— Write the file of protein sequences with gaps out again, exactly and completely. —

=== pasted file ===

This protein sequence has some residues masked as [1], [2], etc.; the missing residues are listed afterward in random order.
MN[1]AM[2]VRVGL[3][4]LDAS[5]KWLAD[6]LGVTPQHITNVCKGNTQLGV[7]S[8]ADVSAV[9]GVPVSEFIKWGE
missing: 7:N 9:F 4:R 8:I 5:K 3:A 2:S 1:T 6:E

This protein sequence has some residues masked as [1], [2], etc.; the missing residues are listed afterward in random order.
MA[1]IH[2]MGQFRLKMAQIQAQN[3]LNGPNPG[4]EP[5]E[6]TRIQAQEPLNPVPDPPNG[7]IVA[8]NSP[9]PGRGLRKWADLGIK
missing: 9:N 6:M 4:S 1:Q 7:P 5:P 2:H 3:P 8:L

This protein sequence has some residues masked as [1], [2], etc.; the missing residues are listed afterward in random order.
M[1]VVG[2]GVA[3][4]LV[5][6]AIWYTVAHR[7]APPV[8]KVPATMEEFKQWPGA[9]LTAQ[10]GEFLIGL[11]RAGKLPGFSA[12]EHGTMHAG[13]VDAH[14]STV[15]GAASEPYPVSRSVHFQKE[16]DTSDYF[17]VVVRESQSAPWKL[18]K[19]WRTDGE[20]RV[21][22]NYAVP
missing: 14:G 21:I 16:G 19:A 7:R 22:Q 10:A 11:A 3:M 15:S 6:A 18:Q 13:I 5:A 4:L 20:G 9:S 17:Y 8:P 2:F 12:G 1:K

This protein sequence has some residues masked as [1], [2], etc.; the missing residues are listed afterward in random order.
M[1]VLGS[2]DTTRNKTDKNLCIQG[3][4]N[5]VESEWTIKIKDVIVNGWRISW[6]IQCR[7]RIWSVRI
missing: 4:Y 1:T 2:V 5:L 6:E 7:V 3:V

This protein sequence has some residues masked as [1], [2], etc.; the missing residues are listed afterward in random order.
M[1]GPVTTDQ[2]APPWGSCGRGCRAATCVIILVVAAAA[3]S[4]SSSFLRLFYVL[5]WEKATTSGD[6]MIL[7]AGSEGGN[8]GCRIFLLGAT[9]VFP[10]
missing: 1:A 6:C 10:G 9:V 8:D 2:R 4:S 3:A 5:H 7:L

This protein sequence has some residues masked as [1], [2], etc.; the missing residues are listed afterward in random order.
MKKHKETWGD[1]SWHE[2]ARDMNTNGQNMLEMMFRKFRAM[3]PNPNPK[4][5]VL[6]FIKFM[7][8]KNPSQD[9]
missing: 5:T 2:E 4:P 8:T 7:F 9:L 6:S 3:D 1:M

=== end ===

This protein sequence has some residues masked as [1], [2], etc.; the missing residues are listed afterward in random order.
MN[1]AM[2]VRVGL[3][4]LDAS[5]KWLAD[6]LGVTPQHITNVCKGNTQLGV[7]S[8]ADVSAV[9]GVPVSEFIKWGE
missing: 7:N 9:F 4:R 8:I 5:K 3:A 2:S 1:T 6:E

This protein sequence has some residues masked as [1], [2], etc.; the missing residues are listed afterward in random order.
MA[1]IH[2]MGQFRLKMAQIQAQN[3]LNGPNPG[4]EP[5]E[6]TRIQAQEPLNPVPDPPNG[7]IVA[8]NSP[9]PGRGLRKWADLGIK
missing: 9:N 6:M 4:S 1:Q 7:P 5:P 2:H 3:P 8:L

This protein sequence has some residues masked as [1], [2], etc.; the missing residues are listed afterward in random order.
M[1]VVG[2]GVA[3][4]LV[5][6]AIWYTVAHR[7]APPV[8]KVPATMEEFKQWPGA[9]LTAQ[10]GEFLIGL[11]RAGKLPGFSA[12]EHGTMHAG[13]VDAH[14]STV[15]GAASEPYPVSRSVHFQKE[16]DTSDYF[17]VVVRESQSAPWKL[18]K[19]WRTDGE[20]RV[21][22]NYAVP
missing: 14:G 21:I 16:G 19:A 7:R 22:Q 10:A 11:A 3:M 15:S 6:A 18:Q 13:I 5:A 4:L 20:G 9:S 17:Y 8:P 2:F 12:G 1:K

This protein sequence has some residues masked as [1], [2], etc.; the missing residues are listed afterward in random order.
M[1]VLGS[2]DTTRNKTDKNLCIQG[3][4]N[5]VESEWTIKIKDVIVNGWRISW[6]IQCR[7]RIWSVRI
missing: 4:Y 1:T 2:V 5:L 6:E 7:V 3:V

This protein sequence has some residues masked as [1], [2], etc.; the missing residues are listed afterward in random order.
M[1]GPVTTDQ[2]APPWGSCGRGCRAATCVIILVVAAAA[3]S[4]SSSFLRLFYVL[5]WEKATTSGD[6]MIL[7]AGSEGGN[8]GCRIFLLGAT[9]VFP[10]
missing: 1:A 6:C 10:G 9:V 8:D 2:R 4:S 3:A 5:H 7:L

This protein sequence has some residues masked as [1], [2], etc.; the missing residues are listed afterward in random order.
MKKHKETWGD[1]SWHE[2]ARDMNTNGQNMLEMMFRKFRAM[3]PNPNPK[4][5]VL[6]FIKFM[7][8]KNPSQD[9]
missing: 5:T 2:E 4:P 8:T 7:F 9:L 6:S 3:D 1:M